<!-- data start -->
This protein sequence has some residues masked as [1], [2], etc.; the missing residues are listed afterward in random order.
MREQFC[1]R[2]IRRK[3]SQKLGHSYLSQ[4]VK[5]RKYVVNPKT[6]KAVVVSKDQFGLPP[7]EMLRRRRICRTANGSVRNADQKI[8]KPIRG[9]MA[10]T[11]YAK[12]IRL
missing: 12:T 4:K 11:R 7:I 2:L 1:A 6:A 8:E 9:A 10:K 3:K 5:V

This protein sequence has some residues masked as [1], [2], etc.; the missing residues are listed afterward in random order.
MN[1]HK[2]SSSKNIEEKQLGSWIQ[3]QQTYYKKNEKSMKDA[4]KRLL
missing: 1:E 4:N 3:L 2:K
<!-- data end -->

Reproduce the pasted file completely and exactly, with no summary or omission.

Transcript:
This protein sequence has some residues masked as [1], [2], etc.; the missing residues are listed afterward in random order.
MREQFC[1]R[2]IRRK[3]SQKLGHSYLSQ[4]VK[5]RKYVVNPKT[6]KAVVVSKDQFGLPP[7]EMLRRRRICRTANGSVRNADQKI[8]KPIRG[9]MA[10]T[11]YAK[12]IRL
missing: 12:T 4:K 11:R 7:I 2:L 1:A 6:A 8:E 9:A 10:K 3:K 5:V

This protein sequence has some residues masked as [1], [2], etc.; the missing residues are listed afterward in random order.
MN[1]HK[2]SSSKNIEEKQLGSWIQ[3]QQTYYKKNEKSMKDA[4]KRLL
missing: 1:E 4:N 3:L 2:K